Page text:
• It is important to note that the known devices or methods of augmenting or creating a sphincter are radical surgery, minimally invasive mechanical fastening devices, or the use of a bulking material. Presently, there are no known devices or methods that are minimally invasive, provide rapid patient recovery, and avoid the issues found with conventional bulking materials and instruments in the repair or augmentation of a sphincter, in particular, the lower gastroesophageal sphincter.
  • Summary of the Invention
  • The present invention is a surgical instrument for the placement of a plurality of beads within a tissue wall surrounding a lumen in a patient, the plurality of beads creating or augmenting a sphincter therein.
  • The surgical instrument includes an elongated flexible sheath having a proximal, and a distal end, and a sheath passageway extending therebetween. The sheath passageway has the plurality of beads stored therein.
  • A distal tip is located at the distal end of the elongated flexible sheath. The distal tip is adapted for penetrating tissue and the distal tip has at least one opening therein for the expulsion of at least one of the plurality of beads therefrom.
  • A feeding member extends into the sheath passageway of the elongated flexible sheath and is operably coupled to the plurality of beads. The feeding member is moveable for the expulsion of at least one of the plurality of beads from the distal tip.
  • A tissue anchor is located at the distal tip of the elongated flexible sheath. The tissue anchor is actuatable to engage with the tissue wall to restrain the distal tip relative to a selected surgical site for the placement of at least one of the plurality of beads therein. The tissue anchor is de-actuatable to disengage the tissue anchor from the tissue wall.
  • Significantly, the novel surgical instrument for the placement of beads within tissue wall surrounding a lumen addresses a long felt need by surgeons. Specifically, the surgical instrument of the present invention avoids the need for radical surgery, and eliminates the need for surgical fastening instruments and their associative long recovery times. Consequently, in the preferred embodiment of this invention, the surgeon is provided with an improved surgical instrument for the repair of the lower gastroesophageal sphincter that is minimally invasive, promotes rapid patient recovery, and is adapted for use with a novel bead bulking material that reduces the need for additional surgery to re-augment the sphincter.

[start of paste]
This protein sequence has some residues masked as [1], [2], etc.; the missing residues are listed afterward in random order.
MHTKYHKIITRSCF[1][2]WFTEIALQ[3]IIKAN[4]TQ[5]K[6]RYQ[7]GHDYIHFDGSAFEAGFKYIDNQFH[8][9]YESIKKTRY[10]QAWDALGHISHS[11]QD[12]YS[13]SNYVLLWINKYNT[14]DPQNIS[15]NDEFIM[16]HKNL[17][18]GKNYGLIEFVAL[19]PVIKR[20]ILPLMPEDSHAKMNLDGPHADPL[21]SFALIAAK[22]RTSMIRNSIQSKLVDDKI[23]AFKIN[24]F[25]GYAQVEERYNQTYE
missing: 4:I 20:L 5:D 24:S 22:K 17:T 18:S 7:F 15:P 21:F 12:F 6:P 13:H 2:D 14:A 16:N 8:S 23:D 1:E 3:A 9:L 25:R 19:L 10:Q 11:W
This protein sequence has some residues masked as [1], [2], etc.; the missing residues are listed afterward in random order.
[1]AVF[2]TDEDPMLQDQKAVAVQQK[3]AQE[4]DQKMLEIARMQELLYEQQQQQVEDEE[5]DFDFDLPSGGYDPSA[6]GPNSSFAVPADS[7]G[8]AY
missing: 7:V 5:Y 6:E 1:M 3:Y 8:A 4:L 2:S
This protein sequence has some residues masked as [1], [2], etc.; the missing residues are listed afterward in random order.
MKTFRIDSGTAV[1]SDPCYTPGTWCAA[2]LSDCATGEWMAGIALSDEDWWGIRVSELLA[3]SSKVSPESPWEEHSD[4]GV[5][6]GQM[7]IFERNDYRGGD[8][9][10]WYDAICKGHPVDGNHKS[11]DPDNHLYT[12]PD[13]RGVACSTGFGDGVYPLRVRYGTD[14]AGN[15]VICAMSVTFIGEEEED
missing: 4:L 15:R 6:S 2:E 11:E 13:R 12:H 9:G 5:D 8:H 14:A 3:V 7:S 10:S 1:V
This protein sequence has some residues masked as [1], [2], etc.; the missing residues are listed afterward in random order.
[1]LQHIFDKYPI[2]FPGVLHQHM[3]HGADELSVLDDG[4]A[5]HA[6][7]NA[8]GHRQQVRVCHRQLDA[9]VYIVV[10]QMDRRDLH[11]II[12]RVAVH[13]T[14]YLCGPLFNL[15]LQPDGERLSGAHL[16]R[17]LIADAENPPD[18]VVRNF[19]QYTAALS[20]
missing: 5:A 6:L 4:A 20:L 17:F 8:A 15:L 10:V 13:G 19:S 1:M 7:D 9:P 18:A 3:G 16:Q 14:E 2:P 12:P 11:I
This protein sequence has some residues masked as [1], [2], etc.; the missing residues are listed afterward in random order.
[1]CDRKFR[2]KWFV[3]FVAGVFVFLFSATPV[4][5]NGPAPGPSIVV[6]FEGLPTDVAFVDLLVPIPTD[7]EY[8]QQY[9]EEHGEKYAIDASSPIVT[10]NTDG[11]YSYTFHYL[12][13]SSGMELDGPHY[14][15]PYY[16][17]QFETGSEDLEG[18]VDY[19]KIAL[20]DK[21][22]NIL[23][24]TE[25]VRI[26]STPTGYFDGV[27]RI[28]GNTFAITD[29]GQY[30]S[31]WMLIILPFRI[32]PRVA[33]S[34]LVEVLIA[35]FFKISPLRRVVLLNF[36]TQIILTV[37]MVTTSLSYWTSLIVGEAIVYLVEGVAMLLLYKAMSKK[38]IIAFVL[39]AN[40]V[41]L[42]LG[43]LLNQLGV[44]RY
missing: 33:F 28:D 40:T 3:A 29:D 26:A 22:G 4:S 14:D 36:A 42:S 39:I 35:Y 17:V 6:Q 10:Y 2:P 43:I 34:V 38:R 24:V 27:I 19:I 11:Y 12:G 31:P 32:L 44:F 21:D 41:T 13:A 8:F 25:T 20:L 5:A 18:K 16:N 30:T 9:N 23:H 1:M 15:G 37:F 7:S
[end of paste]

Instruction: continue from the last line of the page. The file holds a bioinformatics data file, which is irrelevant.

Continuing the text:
• In a particularly preferred embodiment of the invention, the distal tip located at the distal end of the flexible sheath of the instrument of the present invention is tapered to penetrate tissue and has at least two flexible petals that are deflected outwardly for the passage of at least one of the beads from the tip and into the tissue wall. The flexible petals are preferably biased outwardly by the passage of the bead and return to a normally closed position. Thus the surgeon is provided with a tapered tissue-penetrating tip that can pass a large bead therefrom.
  • In another particularly preferred embodiment of the invention, the surgical instrument has an indexing mechanism operably coupled to the plurality of beads such that actuation of the indexing mechanism ejects a preferred number of the plurality of beads from the tip and into the tissue wall. Significantly, the indexing mechanism provides the surgeon with the ability to regulate the amount of beads that are used to augment the tissue wall.
  • In an alternate preferred embodiment of the present invention, the surgical instrument includes an elongated flexible overtube having a proximal end and a distal tapered end. The elongated flexible overtube has at least one tissue receiving port for the reception of a tissue portion therein. The at least one tissue receiving port is adjacent to the tapered end and communicates with a first overtube passageway that extends from the tissue receiving port to the proximal end of the elongated flexible overtube.
  • An elongated flexible sheath of the alternate embodiment is movably located within the first overtube passageway. The elongated flexible sheath has a proximal end, a distal end, and a sheath passageway extending therebetween. The sheath passageway has a plurality of beads stored therein.
  • A tip of the alternate embodiment is at the distal end of the elongated flexible sheath. The tip is for penetrating the tissue portion drawn within the tissue receiving port of the elongated flexible overtube. The tip has at least one opening therein for the expulsion of at least one of the plurality of beads therefrom.
  • A feeding member of the alternate embodiment extends into the sheath passageway of the elongated flexible sheath and is operably coupled to the plurality of beads. The feeding member is moveable for the expulsion of at least one of the plurality of beads from the tip of the flexible sheath.
  • A tissue anchor of the alternate embodiment is located at the tip of the elongated flexible sheath. The tissue anchor is actuatable to engage with the tissue portion within the tissue receiving port of the elongated flexible overtube. The tissue anchor restrains the tip relative to the tissue portion for the placement of at least one of the plurality of beads therein. The tissue anchor is de-actuatable to disengage the tissue anchor from the tissue wall.